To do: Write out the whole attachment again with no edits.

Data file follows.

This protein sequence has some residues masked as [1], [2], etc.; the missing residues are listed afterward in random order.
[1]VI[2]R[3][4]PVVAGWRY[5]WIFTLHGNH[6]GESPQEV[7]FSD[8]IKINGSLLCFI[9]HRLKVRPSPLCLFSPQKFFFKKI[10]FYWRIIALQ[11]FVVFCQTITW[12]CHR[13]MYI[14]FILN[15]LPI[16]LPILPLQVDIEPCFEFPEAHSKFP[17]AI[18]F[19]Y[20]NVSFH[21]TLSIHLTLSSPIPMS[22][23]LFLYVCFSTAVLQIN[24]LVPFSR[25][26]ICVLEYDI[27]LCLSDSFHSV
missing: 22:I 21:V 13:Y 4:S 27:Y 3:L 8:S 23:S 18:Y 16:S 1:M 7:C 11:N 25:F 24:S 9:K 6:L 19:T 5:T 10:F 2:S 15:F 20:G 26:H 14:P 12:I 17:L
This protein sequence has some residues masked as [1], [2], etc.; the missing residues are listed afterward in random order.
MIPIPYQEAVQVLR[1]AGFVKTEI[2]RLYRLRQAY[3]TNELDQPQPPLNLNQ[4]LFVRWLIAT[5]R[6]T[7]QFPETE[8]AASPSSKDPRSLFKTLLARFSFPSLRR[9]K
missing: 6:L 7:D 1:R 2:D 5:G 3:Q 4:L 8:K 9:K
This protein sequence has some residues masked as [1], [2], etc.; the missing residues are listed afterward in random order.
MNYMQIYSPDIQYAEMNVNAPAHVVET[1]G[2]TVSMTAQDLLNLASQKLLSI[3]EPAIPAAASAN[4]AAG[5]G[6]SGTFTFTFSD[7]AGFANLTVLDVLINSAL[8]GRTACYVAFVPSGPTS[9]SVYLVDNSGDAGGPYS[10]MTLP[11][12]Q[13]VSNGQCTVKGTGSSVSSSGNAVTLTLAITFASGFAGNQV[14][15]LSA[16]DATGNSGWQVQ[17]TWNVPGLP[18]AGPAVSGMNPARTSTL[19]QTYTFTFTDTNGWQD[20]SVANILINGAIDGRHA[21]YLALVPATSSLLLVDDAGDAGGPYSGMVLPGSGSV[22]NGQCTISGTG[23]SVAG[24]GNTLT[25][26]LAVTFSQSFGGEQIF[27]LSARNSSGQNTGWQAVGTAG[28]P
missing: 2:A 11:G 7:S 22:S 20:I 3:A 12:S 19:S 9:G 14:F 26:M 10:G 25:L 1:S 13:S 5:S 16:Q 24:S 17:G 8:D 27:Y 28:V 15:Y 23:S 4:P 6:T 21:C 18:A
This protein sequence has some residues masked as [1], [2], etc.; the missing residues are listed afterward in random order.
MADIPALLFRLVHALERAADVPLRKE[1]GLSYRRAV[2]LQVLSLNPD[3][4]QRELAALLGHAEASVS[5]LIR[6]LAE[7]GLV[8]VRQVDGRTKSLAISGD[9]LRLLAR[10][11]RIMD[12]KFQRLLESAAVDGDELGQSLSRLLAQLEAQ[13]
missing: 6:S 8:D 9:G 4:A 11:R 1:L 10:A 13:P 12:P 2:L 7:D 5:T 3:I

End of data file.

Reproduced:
This protein sequence has some residues masked as [1], [2], etc.; the missing residues are listed afterward in random order.
[1]VI[2]R[3][4]PVVAGWRY[5]WIFTLHGNH[6]GESPQEV[7]FSD[8]IKINGSLLCFI[9]HRLKVRPSPLCLFSPQKFFFKKI[10]FYWRIIALQ[11]FVVFCQTITW[12]CHR[13]MYI[14]FILN[15]LPI[16]LPILPLQVDIEPCFEFPEAHSKFP[17]AI[18]F[19]Y[20]NVSFH[21]TLSIHLTLSSPIPMS[22][23]LFLYVCFSTAVLQIN[24]LVPFSR[25][26]ICVLEYDI[27]LCLSDSFHSV
missing: 22:I 21:V 13:Y 4:S 27:Y 3:L 8:S 23:S 18:Y 16:S 1:M 7:C 11:N 25:F 24:S 9:K 6:L 19:T 5:T 10:F 2:S 15:F 20:G 26:H 14:P 12:I 17:L
This protein sequence has some residues masked as [1], [2], etc.; the missing residues are listed afterward in random order.
MIPIPYQEAVQVLR[1]AGFVKTEI[2]RLYRLRQAY[3]TNELDQPQPPLNLNQ[4]LFVRWLIAT[5]R[6]T[7]QFPETE[8]AASPSSKDPRSLFKTLLARFSFPSLRR[9]K
missing: 6:L 7:D 1:R 2:D 5:G 3:Q 4:L 8:K 9:K
This protein sequence has some residues masked as [1], [2], etc.; the missing residues are listed afterward in random order.
MNYMQIYSPDIQYAEMNVNAPAHVVET[1]G[2]TVSMTAQDLLNLASQKLLSI[3]EPAIPAAASAN[4]AAG[5]G[6]SGTFTFTFSD[7]AGFANLTVLDVLINSAL[8]GRTACYVAFVPSGPTS[9]SVYLVDNSGDAGGPYS[10]MTLP[11][12]Q[13]VSNGQCTVKGTGSSVSSSGNAVTLTLAITFASGFAGNQV[14][15]LSA[16]DATGNSGWQVQ[17]TWNVPGLP[18]AGPAVSGMNPARTSTL[19]QTYTFTFTDTNGWQD[20]SVANILINGAIDGRHA[21]YLALVPATSSLLLVDDAGDAGGPYSGMVLPGSGSV[22]NGQCTISGTG[23]SVAG[24]GNTLT[25][26]LAVTFSQSFGGEQIF[27]LSARNSSGQNTGWQAVGTAG[28]P
missing: 2:A 11:G 7:S 22:S 20:I 3:A 12:S 19:S 9:G 14:F 26:M 10:G 25:L 1:S 13:S 5:S 16:Q 24:S 17:G 8:D 27:Y 28:V 15:Y 23:S 4:P 6:T 21:C 18:A
This protein sequence has some residues masked as [1], [2], etc.; the missing residues are listed afterward in random order.
MADIPALLFRLVHALERAADVPLRKE[1]GLSYRRAV[2]LQVLSLNPD[3][4]QRELAALLGHAEASVS[5]LIR[6]LAE[7]GLV[8]VRQVDGRTKSLAISGD[9]LRLLAR[10][11]RIMD[12]KFQRLLESAAVDGDELGQSLSRLLAQLEAQ[13]
missing: 6:S 8:D 9:G 4:A 11:R 1:L 10:A 13:P 12:P 2:L 7:D 5:T 3:I